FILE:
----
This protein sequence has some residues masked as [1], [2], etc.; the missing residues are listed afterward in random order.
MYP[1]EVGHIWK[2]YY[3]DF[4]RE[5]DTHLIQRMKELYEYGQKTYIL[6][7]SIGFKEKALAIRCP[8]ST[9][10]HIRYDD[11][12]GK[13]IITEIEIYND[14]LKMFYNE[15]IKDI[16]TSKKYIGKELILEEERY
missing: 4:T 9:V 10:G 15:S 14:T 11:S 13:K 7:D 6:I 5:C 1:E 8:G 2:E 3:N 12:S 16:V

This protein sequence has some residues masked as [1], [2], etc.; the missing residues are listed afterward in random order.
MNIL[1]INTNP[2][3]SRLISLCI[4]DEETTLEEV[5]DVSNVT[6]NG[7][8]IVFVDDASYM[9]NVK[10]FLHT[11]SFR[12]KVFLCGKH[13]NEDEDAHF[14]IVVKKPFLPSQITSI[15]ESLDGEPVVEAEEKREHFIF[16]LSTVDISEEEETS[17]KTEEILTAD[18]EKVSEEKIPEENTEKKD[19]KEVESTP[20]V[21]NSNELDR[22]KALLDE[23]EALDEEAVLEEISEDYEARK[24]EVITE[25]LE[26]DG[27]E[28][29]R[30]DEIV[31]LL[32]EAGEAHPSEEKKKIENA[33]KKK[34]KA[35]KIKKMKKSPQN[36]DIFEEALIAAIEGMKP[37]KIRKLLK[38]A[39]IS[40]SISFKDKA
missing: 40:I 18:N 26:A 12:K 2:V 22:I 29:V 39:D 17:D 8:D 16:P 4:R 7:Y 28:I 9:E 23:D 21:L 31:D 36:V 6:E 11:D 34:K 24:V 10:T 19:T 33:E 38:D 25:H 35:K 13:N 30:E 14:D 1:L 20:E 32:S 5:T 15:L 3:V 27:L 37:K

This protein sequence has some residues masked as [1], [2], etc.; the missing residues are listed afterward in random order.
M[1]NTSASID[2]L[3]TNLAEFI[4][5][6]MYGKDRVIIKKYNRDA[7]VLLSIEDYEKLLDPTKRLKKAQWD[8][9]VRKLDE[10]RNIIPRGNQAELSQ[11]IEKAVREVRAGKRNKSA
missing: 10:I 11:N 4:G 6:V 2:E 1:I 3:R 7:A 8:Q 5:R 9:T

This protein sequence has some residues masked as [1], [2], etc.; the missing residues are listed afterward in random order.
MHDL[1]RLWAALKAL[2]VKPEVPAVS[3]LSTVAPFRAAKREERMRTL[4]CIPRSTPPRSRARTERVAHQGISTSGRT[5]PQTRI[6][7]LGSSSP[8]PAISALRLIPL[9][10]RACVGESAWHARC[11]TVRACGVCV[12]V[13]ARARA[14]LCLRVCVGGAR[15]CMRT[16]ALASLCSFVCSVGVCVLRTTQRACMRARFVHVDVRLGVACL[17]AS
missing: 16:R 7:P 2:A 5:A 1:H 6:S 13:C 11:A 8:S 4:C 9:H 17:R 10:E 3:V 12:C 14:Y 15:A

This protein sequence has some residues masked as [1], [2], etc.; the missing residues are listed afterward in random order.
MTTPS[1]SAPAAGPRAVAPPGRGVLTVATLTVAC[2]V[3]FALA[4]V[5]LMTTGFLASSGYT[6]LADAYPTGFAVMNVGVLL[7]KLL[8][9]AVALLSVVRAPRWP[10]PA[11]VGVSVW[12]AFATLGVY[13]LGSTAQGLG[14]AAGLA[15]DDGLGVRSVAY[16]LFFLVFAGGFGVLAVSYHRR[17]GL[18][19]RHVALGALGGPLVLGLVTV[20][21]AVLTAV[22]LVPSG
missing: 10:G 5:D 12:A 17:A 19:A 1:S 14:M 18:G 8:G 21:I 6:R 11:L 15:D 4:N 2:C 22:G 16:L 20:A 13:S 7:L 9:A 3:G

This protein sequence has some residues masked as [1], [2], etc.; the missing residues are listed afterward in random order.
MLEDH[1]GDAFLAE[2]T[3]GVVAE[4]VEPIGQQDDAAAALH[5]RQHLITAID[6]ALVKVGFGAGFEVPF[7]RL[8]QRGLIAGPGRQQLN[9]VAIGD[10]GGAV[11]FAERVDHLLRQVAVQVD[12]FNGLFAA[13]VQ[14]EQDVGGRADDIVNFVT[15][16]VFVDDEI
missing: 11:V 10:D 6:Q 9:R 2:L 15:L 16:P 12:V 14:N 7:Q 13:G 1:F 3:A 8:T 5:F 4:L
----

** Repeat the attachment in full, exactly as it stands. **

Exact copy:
This protein sequence has some residues masked as [1], [2], etc.; the missing residues are listed afterward in random order.
MYP[1]EVGHIWK[2]YY[3]DF[4]RE[5]DTHLIQRMKELYEYGQKTYIL[6][7]SIGFKEKALAIRCP[8]ST[9][10]HIRYDD[11][12]GK[13]IITEIEIYND[14]LKMFYNE[15]IKDI[16]TSKKYIGKELILEEERY
missing: 4:T 9:V 10:G 15:S 14:T 11:S 13:K 7:D 6:I 5:C 1:E 8:G 2:E 3:N 12:S 16:V

This protein sequence has some residues masked as [1], [2], etc.; the missing residues are listed afterward in random order.
MNIL[1]INTNP[2][3]SRLISLCI[4]DEETTLEEV[5]DVSNVT[6]NG[7][8]IVFVDDASYM[9]NVK[10]FLHT[11]SFR[12]KVFLCGKH[13]NEDEDAHF[14]IVVKKPFLPSQITSI[15]ESLDGEPVVEAEEKREHFIF[16]LSTVDISEEEETS[17]KTEEILTAD[18]EKVSEEKIPEENTEKKD[19]KEVESTP[20]V[21]NSNELDR[22]KALLDE[23]EALDEEAVLEEISEDYEARK[24]EVITE[25]LE[26]DG[27]E[28][29]R[30]DEIV[31]LL[32]EAGEAHPSEEKKKIENA[33]KKK[34]KA[35]KIKKMKKSPQN[36]DIFEEALIAAIEGMKP[37]KIRKLLK[38]A[39]IS[40]SISFKDKA
missing: 40:I 18:N 26:A 12:K 2:V 22:I 29:V 39:D 17:D 8:D 16:P 4:R 7:Y 28:I 9:E 23:D 21:L 31:D 36:V 6:E 11:D 34:K 24:V 10:T 19:T 33:E 38:D 25:H 35:K 13:N 30:E 14:D 1:L 20:E 32:S 5:T 15:L 3:V 27:L 37:K

This protein sequence has some residues masked as [1], [2], etc.; the missing residues are listed afterward in random order.
M[1]NTSASID[2]L[3]TNLAEFI[4][5][6]MYGKDRVIIKKYNRDA[7]VLLSIEDYEKLLDPTKRLKKAQWD[8][9]VRKLDE[10]RNIIPRGNQAELSQ[11]IEKAVREVRAGKRNKSA
missing: 10:I 11:N 4:G 6:V 2:E 1:I 3:R 7:A 8:Q 5:R 9:T

This protein sequence has some residues masked as [1], [2], etc.; the missing residues are listed afterward in random order.
MHDL[1]RLWAALKAL[2]VKPEVPAVS[3]LSTVAPFRAAKREERMRTL[4]CIPRSTPPRSRARTERVAHQGISTSGRT[5]PQTRI[6][7]LGSSSP[8]PAISALRLIPL[9][10]RACVGESAWHARC[11]TVRACGVCV[12]V[13]ARARA[14]LCLRVCVGGAR[15]CMRT[16]ALASLCSFVCSVGVCVLRTTQRACMRARFVHVDVRLGVACL[17]AS
missing: 16:R 7:P 2:A 5:A 1:H 6:S 13:C 11:A 8:S 4:C 9:H 17:R 10:E 3:V 12:C 14:Y 15:A

This protein sequence has some residues masked as [1], [2], etc.; the missing residues are listed afterward in random order.
MTTPS[1]SAPAAGPRAVAPPGRGVLTVATLTVAC[2]V[3]FALA[4]V[5]LMTTGFLASSGYT[6]LADAYPTGFAVMNVGVLL[7]KLL[8][9]AVALLSVVRAPRWP[10]PA[11]VGVSVW[12]AFATLGVY[13]LGSTAQGLG[14]AAGLA[15]DDGLGVRSVAY[16]LFFLVFAGGFGVLAVSYHRR[17]GL[18][19]RHVALGALGGPLVLGLVTV[20][21]AVLTAV[22]LVPSG
missing: 10:G 5:D 12:A 17:A 19:A 1:S 14:M 18:G 8:G 21:I 6:R 11:L 15:D 4:N 2:C 22:G 16:L 20:A 13:S 7:L 9:A 3:G

This protein sequence has some residues masked as [1], [2], etc.; the missing residues are listed afterward in random order.
MLEDH[1]GDAFLAE[2]T[3]GVVAE[4]VEPIGQQDDAAAALH[5]RQHLITAID[6]ALVKVGFGAGFEVPF[7]RL[8]QRGLIAGPGRQQLN[9]VAIGD[10]GGAV[11]FAERVDHLLRQVAVQVD[12]FNGLFAA[13]VQ[14]EQDVGGRADDIVNFVT[15][16]VFVDDEI
missing: 11:V 10:D 6:Q 9:R 2:L 15:L 16:P 12:V 14:N 7:Q 13:G 1:F 3:A 8:T 5:F 4:L